From a ballistic viewpoint the best propellant grain size and form is that which, with the smallest charge mass, will impart the required velocity to a projectile without exceeding the maximum pressure of the weapon system. A propellant composition and configuration that burns too fast (generates gas at a too rapid rate) creates a destructive pressure spike that usually has a very short duration. Using a propellant that burns too slowly produces poor energy transfer and leaves a lot of unburned propellant slivers (slivers are small sections of the propellant that have not burnt out completely).
For maximum energy transfer to the projectile which results in maximum muzzle velocity, the propellant should burn out just before the projectile leaves the barrel. Typically only approximately 32% of the chemical energy of a propellant is transferred to the projectile as kinetic energy with heat losses to the combustion gasses and to the gun and projectile as the major causes of energy loss.
For specific applications, both S321 and S335 have been optimised to address the above.
Factors that influence barrel erosion (barrel life) are amongst others:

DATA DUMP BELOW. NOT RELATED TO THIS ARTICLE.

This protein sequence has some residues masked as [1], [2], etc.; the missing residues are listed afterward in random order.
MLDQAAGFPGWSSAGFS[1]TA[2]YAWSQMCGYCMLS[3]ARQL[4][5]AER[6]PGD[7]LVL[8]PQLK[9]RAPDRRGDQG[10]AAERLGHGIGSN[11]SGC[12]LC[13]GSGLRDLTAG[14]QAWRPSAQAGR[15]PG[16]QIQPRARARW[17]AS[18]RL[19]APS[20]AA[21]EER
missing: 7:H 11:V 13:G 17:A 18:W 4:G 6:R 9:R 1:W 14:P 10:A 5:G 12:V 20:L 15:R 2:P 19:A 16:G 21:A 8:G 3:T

· Propellant composition, Specific energy and flame temperature
· Pressure in the weapon
· Muzzle exit velocity
· Mechanical erosion (from the projectile)
· Surface area and burn rate of the propellant
· Coating of the propellant
While S335 is a single base propellant extruded (consisting almost entirely from Nitrocellulose,); S321 is a double based spherical propellant. In both cases, additives are included in the propellant formulation to manipulate burning characteristics, improve amongst others process ability, mechanical properties, shelf life and to reduce flash.
The specific energy of S321 and S335 differ with only 1 J/g (1018.7 versus 1019.7 J/g) – so the available energy of both are basically the same.
Contrary to what one would expect, the flame temperature of the S321 double base ball powder is slightly lower than the single base S335 (2928 K versus 3000 K) and from their thermochemical properties there should be no meaningful difference in their erosion properties.
The charge mass of both propellants is optimised for the same muzzle velocity and therefore the S335 with the lower charge mass would be the cheaper option with everything else being more or less the same. The only meaningful effect on erosion would be it there is a real difference in the maximum pressure generated for the same muzzle velocity.